• Women who live within the catchment area: All of Wandsworth borough, and neighbouring Mitcham and Colliers Wood area. Also specialist referral unit for South of England.
      • You can give birth here even if you don't live in the catchment area

    Support services

    • Accessibility
      • Wheelchair access to the wards and delivery suite
      • Limited mobility: Your care will be planned according to your needs following an individual assessment
      • Hearing problems: Signing; your care will be planned according to your needs following an individual assessment
      • Sight problems: Your care will be planned according to your needs following an individual assessment
      • Learning disabilities: Your care will be planned according to your needs following an individual assessment
      • Autism spectrum: Your care will be planned according to your needs following an individual assessment
    • Interpreting service
      • If your first language is not English, Patient Advice and Liaison Service (PALS) will be able to help and will work with the department you are attending to arrange for an interpreter to assist you.
      • Your care will be planned according to your needs following an individual assessment
    • Specialist midwifery teams
      • Antenatal Screening
      • Bereavement
      • Diabetes
      • Infant feeding
      • Perinatal mental health
      • Substance misuse
      • Teenage pregnancy
      • Vulnerable women
      • Maternal medicine; infectious diseases

    Women's experiences

    Reviews of this hospital

    Source: Care Opinion
    • prenatal screening - safe test

      I was very scared as I am pregnant and I am 40 year old which increase the risk of genetic disease, I want to thank a lovely midwife that supported me so much and explained everything suggested to...

      by Anonymous, 24 Oct 2018

      Read on Care Opinion
    • Administration and management

      I am aghast at the administration of the ante-natal unit. The teams when I meet them are without exception delightful, as we hear so much about NHS employees in the media. However the...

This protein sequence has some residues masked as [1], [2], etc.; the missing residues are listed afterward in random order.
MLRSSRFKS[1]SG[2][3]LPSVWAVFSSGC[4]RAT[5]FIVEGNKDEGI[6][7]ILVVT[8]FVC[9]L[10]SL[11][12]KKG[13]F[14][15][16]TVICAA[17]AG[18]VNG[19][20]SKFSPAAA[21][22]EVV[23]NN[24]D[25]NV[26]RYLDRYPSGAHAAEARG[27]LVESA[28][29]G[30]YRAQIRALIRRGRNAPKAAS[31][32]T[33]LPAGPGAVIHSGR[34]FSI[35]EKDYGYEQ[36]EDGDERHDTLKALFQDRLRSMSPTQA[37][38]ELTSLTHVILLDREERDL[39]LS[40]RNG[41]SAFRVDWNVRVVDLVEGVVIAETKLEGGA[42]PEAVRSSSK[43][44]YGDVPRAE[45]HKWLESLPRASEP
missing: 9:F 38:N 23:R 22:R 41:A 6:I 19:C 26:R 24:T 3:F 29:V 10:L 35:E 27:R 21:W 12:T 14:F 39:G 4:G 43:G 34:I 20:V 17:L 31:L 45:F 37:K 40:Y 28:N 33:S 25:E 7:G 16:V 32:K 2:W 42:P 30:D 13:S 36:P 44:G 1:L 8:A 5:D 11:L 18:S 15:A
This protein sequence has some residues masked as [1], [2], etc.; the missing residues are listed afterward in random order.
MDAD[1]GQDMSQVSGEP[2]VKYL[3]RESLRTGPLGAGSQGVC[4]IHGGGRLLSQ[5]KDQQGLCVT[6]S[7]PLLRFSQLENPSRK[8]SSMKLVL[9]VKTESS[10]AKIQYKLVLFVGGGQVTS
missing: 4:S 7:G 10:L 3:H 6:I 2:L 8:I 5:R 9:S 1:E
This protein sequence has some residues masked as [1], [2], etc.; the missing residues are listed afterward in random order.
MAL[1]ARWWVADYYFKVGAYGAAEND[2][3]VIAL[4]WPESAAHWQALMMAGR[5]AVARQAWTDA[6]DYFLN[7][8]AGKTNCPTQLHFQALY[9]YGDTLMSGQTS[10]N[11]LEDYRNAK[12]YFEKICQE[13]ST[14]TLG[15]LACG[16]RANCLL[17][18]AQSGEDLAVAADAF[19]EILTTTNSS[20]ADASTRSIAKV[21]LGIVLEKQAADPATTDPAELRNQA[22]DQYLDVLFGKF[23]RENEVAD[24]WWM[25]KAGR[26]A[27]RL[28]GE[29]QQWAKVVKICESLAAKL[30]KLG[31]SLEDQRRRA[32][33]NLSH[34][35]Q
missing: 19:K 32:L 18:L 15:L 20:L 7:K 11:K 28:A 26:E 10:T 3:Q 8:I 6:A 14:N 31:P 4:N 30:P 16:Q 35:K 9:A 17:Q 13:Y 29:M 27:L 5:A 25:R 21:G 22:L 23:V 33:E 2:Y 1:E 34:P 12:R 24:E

by Anonymous, 02 Sep 2018

      Read on Care Opinion
    Source: CQC

    Care Quality Commission (CQC) Maternity Services Survey 2015

    Scores are for the NHS Trust that this hospital is part of.

    • Labour and birth

    • Staff

    • Care in hospital after birth

    • Labour and birth

      8.7/10

      About the same compared with other trusts

    • Staff

      8.3/10

      About the same compared with other trusts

    • Care in hospital after birth

      7.4/10

      About the same compared with other trusts

    General information

    • Tours
      • We run active birth workshops every Tuesday and Thursday from 6-8pm. During the workshop we try to take the group into a birth room to see, this is dependent on activity at the Birth Centre. To book call: 020 8725 2039 you will need your notes to hand.
      • Take a virtual tour
    • Non-NHS Care
      • Private maternity care isn't available here.
    • Breastfeeding accreditation
    • Neonatal care
      • Neonatal intensive care unit (NICU) provides special care for newborn babies in the local area and also for critically ill babies from the surrounding area who need the highest level of nursing and medical care.
    • Food for partners out-of-hours
      • There are vending machines dotted around the hospital where you can get drinks and snacks. We also have a limited supply of sandwiches and snacks which can also be given. There are facilities on the birth centre for making hot drinks too
      • Vending machine
      • 24h use of kitchen facilities
    Staticmap?center=51.426208, 0.174148&zoom=14&size=1000x225&markers=color:red|label:s|51.426208, 0
    • Contact information
    • How to book once you're pregnant
      Antenatal clinic 0208 7252712
      Via your GP
      • Booking phone number: 020 8725 2039/2041
      • If in labour call: 020 8725 2039/2041
      Book online
    • Outside space
      • Outside space is available for women in labour
      • A garden area within the hospital grounds, but not exclusive to maternity services
    • Visiting information
      • The private rooms are located on the postnatal ward which has a strict visiting policy.
      • No restrictions to visitors or visiting times on the birth centre, however, only your own children are allowed on the unit
    • Car parking for women in labour
      • Cars can then be moved to the main car park. On leaving the unit you will be issued with a parking permit giving you reduced parking costs.
      • Drop off outside entrance maximum 30 minutes stay
    • Parking
      • Parking charges for visitors is £20 for the day but is charged at an hourly rate. Partners receive a parking permit at a cost of £8 per day.
    • Temporary closures
      • Number of times this unit was closed between Apr 2015 - Apr 2016: 1
      • Reason for closure: for 45 hours due to high activity across the maternity unit
    Share this page

    Find the right place to give birth

    Answer a few simple questions and discover whether birth in a local labour ward, birth centre or at home would be best for you.

    Find your best fit